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Plasticity of functional traits varies clinally along a rainfall gradient in Eucalyptus tricarpa

Citation

McLean, EH and Prober, SM and Stock, WD and Steane, DA and Potts, BM and Vaillancourt, RE and Byrne, M, Plasticity of functional traits varies clinally along a rainfall gradient in Eucalyptus tricarpa, Plant, Cell and Environment, 37, (6) pp. 1440-1451. ISSN 1365-3040 (2014) [Refereed Article]

Copyright Statement

Copyright 2013 John Wiley & Sons Ltd

DOI: doi:10.1111/pce.12251

Abstract

Widespread species often occur across a range of climatic conditions, through a combination of local genetic adaptations and phenotypic plasticity. Species with greater phenotypic plasticity are likely to be better positioned to cope with rapid anthropogenic climate changes, while those displaying strong local adaptations might benefit from translocations to assist the movement of adaptive genes as the climate changes. Eucalyptus tricarpa occurs across a climatic gradient in south-eastern Australia, a region of increasing aridity, and we hypothesized that this species would display local adaptation to climate. We measured morphological and physiological traits reflecting climate responses in nine provenances from sites of 460 to 1040 mm annual rainfall, in their natural habitat and in common gardens near each end of the gradient. Local adaptation was evident in functional traits and differential growth rates in the common gardens. Some traits displayed complex combinations of plasticity and genetic divergence among provenances, including clinal variation in plasticity itself. Provenances from drier locations were more plastic in leaf thickness, whereas leaf size was more plastic in provenances from higher rainfall locations. Leaf density and stomatal physiology (as indicated by δ13C and δ18O) were highly and uniformly plastic. In addition to variation in mean trait values, genetic variation in trait plasticity may play a role in climate adaptation.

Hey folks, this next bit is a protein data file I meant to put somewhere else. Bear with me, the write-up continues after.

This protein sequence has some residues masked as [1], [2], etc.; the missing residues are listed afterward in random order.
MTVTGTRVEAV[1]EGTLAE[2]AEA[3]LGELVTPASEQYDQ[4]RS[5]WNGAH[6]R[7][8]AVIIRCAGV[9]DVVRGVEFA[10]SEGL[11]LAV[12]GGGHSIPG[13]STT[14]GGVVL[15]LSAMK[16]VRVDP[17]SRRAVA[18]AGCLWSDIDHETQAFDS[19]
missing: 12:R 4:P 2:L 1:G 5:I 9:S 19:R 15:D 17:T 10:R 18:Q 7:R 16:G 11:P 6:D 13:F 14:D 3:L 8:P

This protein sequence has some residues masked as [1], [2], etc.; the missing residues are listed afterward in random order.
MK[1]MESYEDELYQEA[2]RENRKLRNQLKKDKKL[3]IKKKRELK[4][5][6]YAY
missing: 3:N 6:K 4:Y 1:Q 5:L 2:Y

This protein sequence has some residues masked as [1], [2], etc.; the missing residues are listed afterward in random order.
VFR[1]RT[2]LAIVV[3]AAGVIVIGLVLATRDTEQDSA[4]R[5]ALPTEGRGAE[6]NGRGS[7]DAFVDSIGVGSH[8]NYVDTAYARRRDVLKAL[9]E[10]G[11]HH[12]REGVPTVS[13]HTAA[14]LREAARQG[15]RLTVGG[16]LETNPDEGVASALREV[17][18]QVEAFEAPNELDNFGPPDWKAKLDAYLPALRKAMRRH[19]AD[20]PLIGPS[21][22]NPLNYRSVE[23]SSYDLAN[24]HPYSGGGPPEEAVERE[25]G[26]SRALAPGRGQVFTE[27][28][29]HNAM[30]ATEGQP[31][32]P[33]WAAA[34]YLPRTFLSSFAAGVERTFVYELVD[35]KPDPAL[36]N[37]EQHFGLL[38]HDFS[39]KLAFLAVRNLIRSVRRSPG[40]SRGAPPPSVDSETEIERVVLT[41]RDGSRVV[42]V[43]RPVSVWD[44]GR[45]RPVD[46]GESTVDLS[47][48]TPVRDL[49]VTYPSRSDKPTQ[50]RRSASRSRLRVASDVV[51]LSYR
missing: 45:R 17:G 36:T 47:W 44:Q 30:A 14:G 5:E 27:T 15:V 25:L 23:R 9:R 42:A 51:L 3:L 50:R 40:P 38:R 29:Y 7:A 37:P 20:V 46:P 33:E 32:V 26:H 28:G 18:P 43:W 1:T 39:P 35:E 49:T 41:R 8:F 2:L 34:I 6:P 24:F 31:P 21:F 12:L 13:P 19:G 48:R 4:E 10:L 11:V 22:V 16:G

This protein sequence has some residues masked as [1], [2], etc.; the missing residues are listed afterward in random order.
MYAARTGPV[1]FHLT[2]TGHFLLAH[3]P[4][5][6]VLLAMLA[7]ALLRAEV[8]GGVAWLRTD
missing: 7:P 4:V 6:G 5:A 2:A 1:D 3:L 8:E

Item Details

Item Type:Refereed Article
Keywords:aridity, climate change, common garden, leaf morphology, intra-species variation, local adaptation, phenotypic plasticity, population dependent plasticity
Research Division:Biological Sciences
Research Group:Physiology
Research Field:Physiology not elsewhere classified
Objective Division:Plant Production and Plant Primary Products
Objective Group:Forestry
Objective Field:Native Forests
Author:Steane, DA (Dr Dorothy Steane)
Author:Potts, BM (Professor Brad Potts)
Author:Vaillancourt, RE (Professor Rene Vaillancourt)
ID Code:91527
Year Published:2014
Web of Science® Times Cited:29
Deposited By:Plant Science
Deposited On:2014-05-21
Last Modified:2017-11-03
Downloads:0

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